|Positive Deviance in Child Nutrition - with Emphasis on Psychosocial and Behavioural Aspects and Implications for Development (UNU, 1990, 153 pages)|
|The literature and its policy and programme implications|
While the study of maternal-child feeding interactions relating to nutritional outcome has been limited, research linking mother-infant relations to psychological health and child intelligence is vast, heterogeneous, and spanned by many levels of analytic re solution (Hopkins and Kalverboer, 1983). This research has been both extensive (large sample) and intensive (small sample) and can be classified into unidirectional studies, looking at influences operating from mother to infant (M-l), infant to mother (I-M) or bidirectional (both ways). The recent trend is towards intensive fine-grained (micro) analyses investigating interactional processes. In both non-nutritional and the few existing nutrition studies, the inborn characteristics of children are increasingly recognized as contributing to the nature and quality of the mother-child relationship (Hopkins and Kalverboer, 1983; Pollitt and Wirtz, 1981). This relationship may, in turn, have an influence on the expression of the child's temperament.
Lists of Interactions Related to Growth
Four tabular lists are provided below in sufficient detail as not to require a parallel narrative explanation. They are divided into mother-to-infant and infant-to-mother
general non-feeding interactions; and mother-to-infant and infant-to-mother feeding specific interactions. For simplicity of presentation, bidirectional interactions are put on both M-I and lM lists. A few variables linked to nutritional status through core relations with a third variable have been included and are so labelled. The reader should be aware that major methodological problems make it difficult to generalize from the findings of many of the studies reported. These difficulties include:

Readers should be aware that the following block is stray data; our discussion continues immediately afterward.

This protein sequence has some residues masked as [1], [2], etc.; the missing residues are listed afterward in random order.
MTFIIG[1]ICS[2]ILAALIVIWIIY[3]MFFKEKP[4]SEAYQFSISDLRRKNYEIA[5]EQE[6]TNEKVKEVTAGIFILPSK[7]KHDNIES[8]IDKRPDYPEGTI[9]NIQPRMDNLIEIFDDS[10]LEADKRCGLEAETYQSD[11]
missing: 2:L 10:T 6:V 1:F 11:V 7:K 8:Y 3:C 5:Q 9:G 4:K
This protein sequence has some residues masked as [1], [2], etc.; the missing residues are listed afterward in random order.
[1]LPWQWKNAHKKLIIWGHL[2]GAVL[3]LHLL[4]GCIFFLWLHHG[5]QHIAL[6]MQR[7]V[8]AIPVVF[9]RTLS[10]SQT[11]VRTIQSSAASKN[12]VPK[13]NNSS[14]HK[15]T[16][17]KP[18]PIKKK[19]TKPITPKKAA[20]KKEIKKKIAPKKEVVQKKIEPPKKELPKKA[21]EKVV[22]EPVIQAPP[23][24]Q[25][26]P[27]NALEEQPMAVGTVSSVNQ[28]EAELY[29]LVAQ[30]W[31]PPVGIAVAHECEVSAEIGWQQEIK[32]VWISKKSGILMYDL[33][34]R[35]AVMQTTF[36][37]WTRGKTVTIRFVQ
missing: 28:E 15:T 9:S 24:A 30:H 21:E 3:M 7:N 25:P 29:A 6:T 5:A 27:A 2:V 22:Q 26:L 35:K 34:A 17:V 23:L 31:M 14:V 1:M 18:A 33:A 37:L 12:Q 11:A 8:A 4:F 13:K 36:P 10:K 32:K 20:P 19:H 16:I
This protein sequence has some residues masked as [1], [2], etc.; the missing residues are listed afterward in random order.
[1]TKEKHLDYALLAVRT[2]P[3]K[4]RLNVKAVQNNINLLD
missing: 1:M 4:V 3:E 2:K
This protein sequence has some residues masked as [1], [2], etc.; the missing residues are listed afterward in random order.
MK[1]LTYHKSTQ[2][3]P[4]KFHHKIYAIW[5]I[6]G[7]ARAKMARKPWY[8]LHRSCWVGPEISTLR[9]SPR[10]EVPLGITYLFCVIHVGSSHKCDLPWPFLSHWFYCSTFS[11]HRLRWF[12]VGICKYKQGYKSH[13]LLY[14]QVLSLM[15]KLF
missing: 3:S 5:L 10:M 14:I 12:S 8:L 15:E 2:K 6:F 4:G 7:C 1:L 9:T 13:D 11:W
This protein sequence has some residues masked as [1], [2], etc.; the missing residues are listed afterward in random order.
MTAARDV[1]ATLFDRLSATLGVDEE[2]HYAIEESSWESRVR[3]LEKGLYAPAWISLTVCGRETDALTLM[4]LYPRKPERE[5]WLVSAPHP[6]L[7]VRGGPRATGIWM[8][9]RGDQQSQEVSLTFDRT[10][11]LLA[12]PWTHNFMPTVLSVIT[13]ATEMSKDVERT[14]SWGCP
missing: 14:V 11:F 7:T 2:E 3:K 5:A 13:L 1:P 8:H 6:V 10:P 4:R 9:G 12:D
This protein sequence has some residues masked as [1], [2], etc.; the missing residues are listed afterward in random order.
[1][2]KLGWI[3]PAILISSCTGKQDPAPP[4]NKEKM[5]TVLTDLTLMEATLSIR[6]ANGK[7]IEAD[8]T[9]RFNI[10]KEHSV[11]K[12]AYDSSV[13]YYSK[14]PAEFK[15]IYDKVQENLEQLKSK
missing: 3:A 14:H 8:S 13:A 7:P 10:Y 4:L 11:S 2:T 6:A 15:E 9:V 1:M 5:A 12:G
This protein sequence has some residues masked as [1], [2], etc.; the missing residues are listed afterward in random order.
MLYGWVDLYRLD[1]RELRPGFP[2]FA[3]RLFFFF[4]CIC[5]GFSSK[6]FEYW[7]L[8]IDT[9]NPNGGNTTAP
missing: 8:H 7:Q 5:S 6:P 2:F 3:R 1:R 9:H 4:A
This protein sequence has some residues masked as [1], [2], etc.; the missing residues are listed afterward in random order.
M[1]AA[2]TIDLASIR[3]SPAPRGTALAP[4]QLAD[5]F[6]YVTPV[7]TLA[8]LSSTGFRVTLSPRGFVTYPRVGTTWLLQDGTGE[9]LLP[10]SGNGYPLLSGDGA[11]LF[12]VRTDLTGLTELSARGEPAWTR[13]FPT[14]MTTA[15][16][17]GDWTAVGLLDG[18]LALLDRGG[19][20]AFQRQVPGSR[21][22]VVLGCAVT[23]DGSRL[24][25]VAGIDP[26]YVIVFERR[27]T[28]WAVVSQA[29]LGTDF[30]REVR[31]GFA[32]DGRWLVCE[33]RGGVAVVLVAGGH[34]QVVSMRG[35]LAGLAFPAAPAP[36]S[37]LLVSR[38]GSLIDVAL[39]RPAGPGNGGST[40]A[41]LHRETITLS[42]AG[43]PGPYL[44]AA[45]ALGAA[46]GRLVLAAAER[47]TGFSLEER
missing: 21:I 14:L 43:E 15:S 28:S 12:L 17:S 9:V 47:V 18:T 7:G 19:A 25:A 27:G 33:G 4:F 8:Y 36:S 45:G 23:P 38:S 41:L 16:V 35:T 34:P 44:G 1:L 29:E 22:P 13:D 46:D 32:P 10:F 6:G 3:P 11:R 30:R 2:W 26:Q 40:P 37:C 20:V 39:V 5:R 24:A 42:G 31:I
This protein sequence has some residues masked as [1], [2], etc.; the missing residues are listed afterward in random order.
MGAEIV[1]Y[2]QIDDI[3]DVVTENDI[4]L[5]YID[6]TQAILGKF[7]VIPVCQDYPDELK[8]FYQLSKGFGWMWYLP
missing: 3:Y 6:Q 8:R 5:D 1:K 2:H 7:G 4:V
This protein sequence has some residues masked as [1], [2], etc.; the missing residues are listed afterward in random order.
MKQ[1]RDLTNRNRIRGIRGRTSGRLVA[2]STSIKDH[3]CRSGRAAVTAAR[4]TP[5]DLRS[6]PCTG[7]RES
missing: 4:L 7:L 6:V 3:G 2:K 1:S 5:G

The reader will also note that the number and types of interactions linked to infant and youngchild growth are very extensive. Seen together they appear to encompass almost all aspects of mothering. The question inevitably arises: how is it possible to get a handle on these many interactions and categorize them in a way that permits their incorporation in health-education activities. The discussion that follows the set of lists will address these questions.
The list provided below refers to M-l and I-M non-feeding and feeding interactions shown in the literature as being associated with better nutritional status.
M-1 Non-feeding Interactions Linked to Growth in Infancy and Early Child hood
I-M Non-feeding Interactions Linked to Growth in Infancy and Early Childhood
M-l Feeding Interaction Linked to Growth in Infancy and Early Childhood
I-M Feeding Interactions Linked to Growth in Infancy and Early Childhood
The Importance of Bonding
Mother-child interaction during the first four hours following birth may have a particular beneficial effect by bonding the mother to her infant. Some evidence indicates that if the infant is put immediately to the breast and if the mother and baby have close physical contact at this time, the quality of all the mother's later interactions with the baby will be improved. The direction of this effect appears to be M-I. Both common sense (entire populations of mother/infant pairs do pretty well without this experience) and the literature make it evident that neo-natal bonding is not critical except perhaps for some mothers who are at a high risk of forming poor relationships with their infants. Klein and Stern (1981) found in examining 51 cases of child abuse, for example, that 24 per cent of the abused infants had been of low birth weight and had had an average hospital stay of 41 days, preventing normal early parenting.
It could be, however, that such early bonding would account for small but significant differences in mother-infant behaviour for most infants. As an example of such small differences, Pollitt and Lewis (1980a, 1980b) reported data from two studies showing that children who had been breast-fed tested on average one IQ point higher than those who had been bottle-fed. Effects of this size produced by neo-natal bonding would be difficult to detect.